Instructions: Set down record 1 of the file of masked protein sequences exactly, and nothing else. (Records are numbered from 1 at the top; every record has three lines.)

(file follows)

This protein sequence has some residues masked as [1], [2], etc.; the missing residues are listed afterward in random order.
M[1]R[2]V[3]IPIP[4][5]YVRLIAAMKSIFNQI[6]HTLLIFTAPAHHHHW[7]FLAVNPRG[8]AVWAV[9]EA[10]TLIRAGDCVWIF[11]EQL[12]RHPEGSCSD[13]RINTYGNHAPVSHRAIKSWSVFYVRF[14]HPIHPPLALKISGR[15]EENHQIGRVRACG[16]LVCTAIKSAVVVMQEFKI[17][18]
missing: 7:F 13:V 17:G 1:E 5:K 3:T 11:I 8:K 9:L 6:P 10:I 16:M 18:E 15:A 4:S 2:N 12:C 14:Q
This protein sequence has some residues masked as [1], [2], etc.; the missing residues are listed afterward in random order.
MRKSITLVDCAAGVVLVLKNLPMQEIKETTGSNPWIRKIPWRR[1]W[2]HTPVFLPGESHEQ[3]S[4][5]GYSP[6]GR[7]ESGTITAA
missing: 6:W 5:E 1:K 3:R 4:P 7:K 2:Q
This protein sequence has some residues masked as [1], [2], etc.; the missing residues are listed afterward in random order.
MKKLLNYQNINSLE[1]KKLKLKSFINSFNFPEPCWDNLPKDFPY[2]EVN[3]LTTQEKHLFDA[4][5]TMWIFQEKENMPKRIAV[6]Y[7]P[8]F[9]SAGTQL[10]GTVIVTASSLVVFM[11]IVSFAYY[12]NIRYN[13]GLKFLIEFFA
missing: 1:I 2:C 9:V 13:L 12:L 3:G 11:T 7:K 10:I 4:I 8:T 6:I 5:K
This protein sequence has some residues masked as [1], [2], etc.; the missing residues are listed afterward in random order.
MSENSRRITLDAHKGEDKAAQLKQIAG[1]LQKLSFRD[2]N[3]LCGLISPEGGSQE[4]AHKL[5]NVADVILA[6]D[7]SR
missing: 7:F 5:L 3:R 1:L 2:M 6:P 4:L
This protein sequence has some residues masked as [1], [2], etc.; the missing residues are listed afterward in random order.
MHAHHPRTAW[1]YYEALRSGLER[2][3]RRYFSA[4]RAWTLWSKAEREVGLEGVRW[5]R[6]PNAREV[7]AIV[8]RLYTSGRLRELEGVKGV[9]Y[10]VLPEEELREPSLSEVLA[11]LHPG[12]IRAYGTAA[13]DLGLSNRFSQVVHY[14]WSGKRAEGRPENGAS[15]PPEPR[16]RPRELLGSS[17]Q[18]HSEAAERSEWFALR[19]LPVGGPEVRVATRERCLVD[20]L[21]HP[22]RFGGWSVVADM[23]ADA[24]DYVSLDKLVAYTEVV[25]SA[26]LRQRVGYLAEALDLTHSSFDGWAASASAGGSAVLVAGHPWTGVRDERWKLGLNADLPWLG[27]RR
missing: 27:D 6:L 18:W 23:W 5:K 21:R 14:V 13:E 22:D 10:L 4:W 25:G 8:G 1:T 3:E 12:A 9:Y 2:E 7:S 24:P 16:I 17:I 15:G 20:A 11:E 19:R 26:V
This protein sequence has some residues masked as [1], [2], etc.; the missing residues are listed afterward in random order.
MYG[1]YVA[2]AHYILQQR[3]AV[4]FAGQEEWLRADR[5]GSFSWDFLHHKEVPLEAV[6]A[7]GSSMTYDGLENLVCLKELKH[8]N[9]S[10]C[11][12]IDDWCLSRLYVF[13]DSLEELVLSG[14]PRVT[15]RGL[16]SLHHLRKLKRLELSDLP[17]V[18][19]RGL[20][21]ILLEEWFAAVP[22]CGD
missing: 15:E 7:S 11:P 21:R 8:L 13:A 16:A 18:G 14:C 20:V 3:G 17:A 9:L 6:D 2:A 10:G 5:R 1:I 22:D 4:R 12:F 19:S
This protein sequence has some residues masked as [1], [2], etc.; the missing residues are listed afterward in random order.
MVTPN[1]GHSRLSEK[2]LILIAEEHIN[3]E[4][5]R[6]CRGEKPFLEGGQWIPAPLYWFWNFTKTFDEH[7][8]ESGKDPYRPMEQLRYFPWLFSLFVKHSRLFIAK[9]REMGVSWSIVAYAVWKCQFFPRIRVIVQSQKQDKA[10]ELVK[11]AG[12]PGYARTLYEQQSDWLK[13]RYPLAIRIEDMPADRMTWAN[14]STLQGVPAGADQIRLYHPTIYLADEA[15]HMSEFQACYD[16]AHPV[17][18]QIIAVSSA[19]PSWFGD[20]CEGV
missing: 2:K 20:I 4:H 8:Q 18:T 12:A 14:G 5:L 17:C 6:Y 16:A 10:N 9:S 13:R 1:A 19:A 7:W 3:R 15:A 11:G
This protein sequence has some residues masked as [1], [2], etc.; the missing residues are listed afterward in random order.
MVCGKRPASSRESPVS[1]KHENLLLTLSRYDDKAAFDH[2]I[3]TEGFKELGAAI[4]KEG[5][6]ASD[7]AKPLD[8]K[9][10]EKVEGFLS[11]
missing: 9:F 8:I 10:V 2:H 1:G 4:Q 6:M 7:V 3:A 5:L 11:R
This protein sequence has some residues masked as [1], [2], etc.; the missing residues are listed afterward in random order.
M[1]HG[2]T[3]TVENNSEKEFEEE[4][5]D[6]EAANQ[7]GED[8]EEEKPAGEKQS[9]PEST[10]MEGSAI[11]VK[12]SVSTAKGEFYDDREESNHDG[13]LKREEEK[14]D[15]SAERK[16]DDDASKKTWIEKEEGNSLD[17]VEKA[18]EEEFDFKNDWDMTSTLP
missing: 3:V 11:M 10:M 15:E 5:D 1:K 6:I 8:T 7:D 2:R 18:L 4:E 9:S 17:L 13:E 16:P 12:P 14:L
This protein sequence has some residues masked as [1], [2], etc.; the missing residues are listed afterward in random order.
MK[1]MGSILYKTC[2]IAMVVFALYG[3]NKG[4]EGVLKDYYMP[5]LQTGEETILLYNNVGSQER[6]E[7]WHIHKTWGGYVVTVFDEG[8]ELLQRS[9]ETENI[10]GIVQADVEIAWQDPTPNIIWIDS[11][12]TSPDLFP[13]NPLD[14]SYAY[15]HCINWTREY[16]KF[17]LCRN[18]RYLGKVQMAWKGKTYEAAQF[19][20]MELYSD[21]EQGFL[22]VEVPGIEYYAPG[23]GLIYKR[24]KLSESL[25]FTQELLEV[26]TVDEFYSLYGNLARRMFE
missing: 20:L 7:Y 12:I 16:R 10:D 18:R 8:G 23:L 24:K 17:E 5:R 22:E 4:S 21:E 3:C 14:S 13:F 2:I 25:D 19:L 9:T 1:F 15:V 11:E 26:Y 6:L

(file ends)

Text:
This protein sequence has some residues masked as [1], [2], etc.; the missing residues are listed afterward in random order.
M[1]R[2]V[3]IPIP[4][5]YVRLIAAMKSIFNQI[6]HTLLIFTAPAHHHHW[7]FLAVNPRG[8]AVWAV[9]EA[10]TLIRAGDCVWIF[11]EQL[12]RHPEGSCSD[13]RINTYGNHAPVSHRAIKSWSVFYVRF[14]HPIHPPLALKISGR[15]EENHQIGRVRACG[16]LVCTAIKSAVVVMQEFKI[17][18]
missing: 7:F 13:V 17:G 1:E 5:K 3:T 11:I 8:K 9:L 6:P 10:I 16:M 18:E 15:A 4:S 2:N 12:C 14:Q